In launching Decision 80, MoLISA openly acknowledged the importance of the 2009 mid-term review report and subsequent policy discussions and advice from UNDP in shaping the Government’s vision for the future. The Resolution 80, in line with UNDP’s recommendations, ensures that future poverty reduction efforts will focus on the poorest ethnic minority areas with targets for poverty reduction set twice as high in these areas as the national average. This will ensure accelerated poverty reduction is a political priority. The Resolution also ensures that future poverty reduction support will be fully harmonized across programmes and ministries, ensuring better targeting and efficiency in line with the recommendations made in the UNDP policy studies. 

Developing a more inclusive social security system in Viet Nam

UNDP Viet Nam began to advocate for the development of a more inclusive and comprehensive social security system in 2005 with a research paper called 'Beyond Hunger Eradication and Poverty Reduction: A framework for an integrated national system of social security in Viet Nam’. This paper was the first to recognize the patchy and ad hoc nature of the many social protection policies being financed and implemented in Viet Nam. It took stock of the many social security policies and programmes at the time and noted the mix of poverty reduction support and social protection services in the national targeted poverty reduction programme. Importantly, the paper put forward general principles for a more comprehensive social security programme in Viet Nam.  

The paper generated extensive national debate and interest on the issue and as a result UNDP commissioned two other research papers. These two paper on ‘How Progressive is Social Security in Viet Nam?’ and ‘The Relationship Between Old Age and Poverty in Viet Nam’ were published in August 2007. The first of these papers used household survey data to examine who benefits from social security programmes and the overall impact on incomes and poverty reduction, looking at the whole population and the entire social security system, including health and social insurance, social guarantee funds and national poverty reduction programmes. The second paper dealt more specifically with elderly people and the pension system in Viet Nam. Both papers reached three main conclusions. First of all, that the Vietnamese social security system is regressive.  Secondly, that a greater number of poor groups receive education assistance and social welfare receipts than less poor groups. However, the opposite is true for pensions, with elderly people in richer households receiving more pension support than poor households. Thirdly, that the gains from transfers for people in the poorest income quintiles are reduced to zero by user-charges and spending on health and education.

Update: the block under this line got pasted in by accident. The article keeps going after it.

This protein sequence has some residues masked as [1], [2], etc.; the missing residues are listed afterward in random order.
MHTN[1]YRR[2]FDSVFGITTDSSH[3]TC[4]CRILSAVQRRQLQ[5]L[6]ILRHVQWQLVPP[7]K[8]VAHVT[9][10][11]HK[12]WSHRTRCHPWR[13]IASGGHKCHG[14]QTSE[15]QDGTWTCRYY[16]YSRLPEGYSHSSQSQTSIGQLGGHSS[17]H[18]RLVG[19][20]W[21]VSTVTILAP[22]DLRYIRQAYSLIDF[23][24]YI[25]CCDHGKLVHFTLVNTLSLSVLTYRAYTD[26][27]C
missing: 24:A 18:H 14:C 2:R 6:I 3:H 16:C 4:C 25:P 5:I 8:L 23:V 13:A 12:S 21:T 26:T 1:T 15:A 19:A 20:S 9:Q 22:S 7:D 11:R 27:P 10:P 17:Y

These research findings and resulting policy recommendations triggered even further interest in the subject, both among national academics and policy makers who in general believe that social security in Viet Nam must be progressive.

Since the initial research, a series of UNDP-supported policy debates have been organized, including with key partners such as the National Assembly and the Communist Party’s Theoretical Council.

Together, these UNDP papers and research, and the following policy debates, have played a key part in making social security one of the top development priorities for the Vietnamese Government. The papers and debates have also greatly helped national partners identify ways to improve the effectiveness and efficiency of the national targeted poverty reduction programmes in general and the delivery of social assistance and social protection in particular.

Social security is now high on the Government’s agenda, and features in the 2006-2010 Socio-Economic Development Plan, as well as the draft 2011-2020 Socio-Economic Development Strategy and draft 2011-2015 Socio-Economic Development Plan.

Furthermore, a National Social Protection Strategy for 2011-2020 has been drafted, with UNDP providing policy advice and technical support.

The draft strategy suggests a much more comprehensive and inclusive social protection system, especially for vulnerable groups. There is greater focus on ensuring active participation in the labour market and on poverty reduction, as well as dealing with the risks associated with unstable jobs and incomes, old age and natural disasters. Finally, the Government’s decision to embark on the development of a single, national, comprehensive poverty reduction framework offers a good opportunity to streamline poverty reduction and social assistance policies in a much more coherent and well-coordinated framework.       

"As Viet Nam continues to move towards middle-income country status, making sure that no one is left behind becomes increasingly important. Chronic poverty amongst ethnic minority groups, disparities and inequalities in wealth and access to opportunities and services need to be addressed. Key to this is a comprehensive and inclusive social protection system, along with a well focused and targeted poverty reduction programme addressing chronic poverty amongst ethnic minority groups. It is very encouraging to see that these issues are now so high and clear on the Government’s agenda. The work UNDP Viet Nam has done to support this effort clearly demonstrates what can be achieved through good quality research and active policy advocacy, involving national partners,” says Nguyen Tien Phong, head of the poverty unit at UNDP Viet Nam.